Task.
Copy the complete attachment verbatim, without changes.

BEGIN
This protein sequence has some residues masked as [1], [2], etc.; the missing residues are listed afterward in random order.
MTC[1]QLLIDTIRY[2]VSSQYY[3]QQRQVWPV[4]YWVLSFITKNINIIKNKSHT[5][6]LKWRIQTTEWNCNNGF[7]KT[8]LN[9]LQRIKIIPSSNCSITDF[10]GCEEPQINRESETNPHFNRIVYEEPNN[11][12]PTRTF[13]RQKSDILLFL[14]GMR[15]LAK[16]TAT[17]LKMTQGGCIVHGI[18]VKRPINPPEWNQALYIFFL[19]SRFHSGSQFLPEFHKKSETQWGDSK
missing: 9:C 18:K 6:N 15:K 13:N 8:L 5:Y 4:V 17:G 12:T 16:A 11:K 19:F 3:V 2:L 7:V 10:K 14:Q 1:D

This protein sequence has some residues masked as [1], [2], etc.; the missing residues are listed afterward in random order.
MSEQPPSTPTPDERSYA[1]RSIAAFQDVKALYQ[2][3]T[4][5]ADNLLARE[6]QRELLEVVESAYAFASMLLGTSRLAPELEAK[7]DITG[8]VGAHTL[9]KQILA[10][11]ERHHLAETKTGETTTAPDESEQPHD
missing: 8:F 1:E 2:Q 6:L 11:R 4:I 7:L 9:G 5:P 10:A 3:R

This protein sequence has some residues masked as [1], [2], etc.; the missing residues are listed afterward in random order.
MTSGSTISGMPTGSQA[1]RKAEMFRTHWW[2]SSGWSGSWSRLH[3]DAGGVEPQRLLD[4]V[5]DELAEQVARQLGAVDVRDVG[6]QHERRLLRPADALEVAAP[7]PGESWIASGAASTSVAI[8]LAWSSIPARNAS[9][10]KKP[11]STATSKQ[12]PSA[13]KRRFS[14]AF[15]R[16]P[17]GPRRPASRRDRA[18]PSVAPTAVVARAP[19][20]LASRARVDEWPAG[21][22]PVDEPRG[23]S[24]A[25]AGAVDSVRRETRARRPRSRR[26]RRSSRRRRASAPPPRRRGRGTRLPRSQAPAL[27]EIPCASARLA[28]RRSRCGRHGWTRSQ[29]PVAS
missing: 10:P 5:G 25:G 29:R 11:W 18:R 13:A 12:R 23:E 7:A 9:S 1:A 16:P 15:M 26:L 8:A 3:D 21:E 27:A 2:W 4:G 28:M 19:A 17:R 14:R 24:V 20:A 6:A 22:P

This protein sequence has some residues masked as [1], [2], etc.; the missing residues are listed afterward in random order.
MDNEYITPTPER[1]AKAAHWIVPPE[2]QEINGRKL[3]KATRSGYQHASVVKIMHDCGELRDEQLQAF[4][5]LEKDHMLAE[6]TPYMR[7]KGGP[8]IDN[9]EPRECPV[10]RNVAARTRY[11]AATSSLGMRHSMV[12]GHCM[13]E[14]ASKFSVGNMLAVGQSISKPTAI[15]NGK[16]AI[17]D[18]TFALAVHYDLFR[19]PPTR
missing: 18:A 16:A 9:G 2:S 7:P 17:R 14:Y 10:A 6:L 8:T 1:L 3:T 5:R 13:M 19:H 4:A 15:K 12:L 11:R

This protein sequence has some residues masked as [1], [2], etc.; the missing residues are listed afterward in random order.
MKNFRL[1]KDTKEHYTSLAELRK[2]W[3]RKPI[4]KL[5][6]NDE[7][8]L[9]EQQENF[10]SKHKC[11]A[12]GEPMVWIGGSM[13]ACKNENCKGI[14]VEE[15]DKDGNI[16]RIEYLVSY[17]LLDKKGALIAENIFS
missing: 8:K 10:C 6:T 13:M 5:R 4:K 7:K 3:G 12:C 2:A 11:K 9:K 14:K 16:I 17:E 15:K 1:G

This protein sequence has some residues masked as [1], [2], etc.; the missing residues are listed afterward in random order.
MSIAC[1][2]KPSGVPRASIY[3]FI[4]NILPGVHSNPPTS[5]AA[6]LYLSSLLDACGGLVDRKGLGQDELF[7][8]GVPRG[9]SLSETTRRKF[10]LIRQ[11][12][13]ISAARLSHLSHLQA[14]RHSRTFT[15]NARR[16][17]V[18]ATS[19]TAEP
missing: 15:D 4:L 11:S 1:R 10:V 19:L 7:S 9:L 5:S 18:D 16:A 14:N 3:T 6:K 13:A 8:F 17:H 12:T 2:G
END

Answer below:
This protein sequence has some residues masked as [1], [2], etc.; the missing residues are listed afterward in random order.
MTC[1]QLLIDTIRY[2]VSSQYY[3]QQRQVWPV[4]YWVLSFITKNINIIKNKSHT[5][6]LKWRIQTTEWNCNNGF[7]KT[8]LN[9]LQRIKIIPSSNCSITDF[10]GCEEPQINRESETNPHFNRIVYEEPNN[11][12]PTRTF[13]RQKSDILLFL[14]GMR[15]LAK[16]TAT[17]LKMTQGGCIVHGI[18]VKRPINPPEWNQALYIFFL[19]SRFHSGSQFLPEFHKKSETQWGDSK
missing: 9:C 18:K 6:N 15:K 13:N 8:L 5:Y 4:V 17:G 12:T 16:A 11:K 19:F 3:V 2:L 7:V 10:K 14:Q 1:D

This protein sequence has some residues masked as [1], [2], etc.; the missing residues are listed afterward in random order.
MSEQPPSTPTPDERSYA[1]RSIAAFQDVKALYQ[2][3]T[4][5]ADNLLARE[6]QRELLEVVESAYAFASMLLGTSRLAPELEAK[7]DITG[8]VGAHTL[9]KQILA[10][11]ERHHLAETKTGETTTAPDESEQPHD
missing: 8:F 1:E 2:Q 6:L 11:R 4:I 7:L 9:G 5:P 10:A 3:R

This protein sequence has some residues masked as [1], [2], etc.; the missing residues are listed afterward in random order.
MTSGSTISGMPTGSQA[1]RKAEMFRTHWW[2]SSGWSGSWSRLH[3]DAGGVEPQRLLD[4]V[5]DELAEQVARQLGAVDVRDVG[6]QHERRLLRPADALEVAAP[7]PGESWIASGAASTSVAI[8]LAWSSIPARNAS[9][10]KKP[11]STATSKQ[12]PSA[13]KRRFS[14]AF[15]R[16]P[17]GPRRPASRRDRA[18]PSVAPTAVVARAP[19][20]LASRARVDEWPAG[21][22]PVDEPRG[23]S[24]A[25]AGAVDSVRRETRARRPRSRR[26]RRSSRRRRASAPPPRRRGRGTRLPRSQAPAL[27]EIPCASARLA[28]RRSRCGRHGWTRSQ[29]PVAS
missing: 10:P 5:G 25:G 29:R 11:W 18:R 13:A 12:R 23:E 7:A 9:S 1:A 16:P 15:M 26:L 8:A 3:D 21:E 27:A 2:W 4:G 28:M 19:A 17:R 14:R 24:V 20:A 6:A 22:P

This protein sequence has some residues masked as [1], [2], etc.; the missing residues are listed afterward in random order.
MDNEYITPTPER[1]AKAAHWIVPPE[2]QEINGRKL[3]KATRSGYQHASVVKIMHDCGELRDEQLQAF[4][5]LEKDHMLAE[6]TPYMR[7]KGGP[8]IDN[9]EPRECPV[10]RNVAARTRY[11]AATSSLGMRHSMV[12]GHCM[13]E[14]ASKFSVGNMLAVGQSISKPTAI[15]NGK[16]AI[17]D[18]TFALAVHYDLFR[19]PPTR
missing: 18:A 16:A 9:G 2:S 7:P 17:R 14:Y 10:A 6:L 8:T 1:L 3:T 5:R 13:M 19:H 4:A 15:K 12:L 11:R

This protein sequence has some residues masked as [1], [2], etc.; the missing residues are listed afterward in random order.
MKNFRL[1]KDTKEHYTSLAELRK[2]W[3]RKPI[4]KL[5][6]NDE[7][8]L[9]EQQENF[10]SKHKC[11]A[12]GEPMVWIGGSM[13]ACKNENCKGI[14]VEE[15]DKDGNI[16]RIEYLVSY[17]LLDKKGALIAENIFS
missing: 8:K 10:C 6:T 13:M 5:R 4:K 7:K 3:G 12:C 2:A 11:K 9:K 14:K 16:I 17:E 15:K 1:G

This protein sequence has some residues masked as [1], [2], etc.; the missing residues are listed afterward in random order.
MSIAC[1][2]KPSGVPRASIY[3]FI[4]NILPGVHSNPPTS[5]AA[6]LYLSSLLDACGGLVDRKGLGQDELF[7][8]GVPRG[9]SLSETTRRKF[10]LIRQ[11][12][13]ISAARLSHLSHLQA[14]RHSRTFT[15]NARR[16][17]V[18]ATS[19]TAEP
missing: 15:D 4:L 11:S 1:R 10:V 19:L 7:S 9:L 5:S 18:D 16:A 14:N 3:T 6:K 13:A 8:F 17:H 12:T 2:G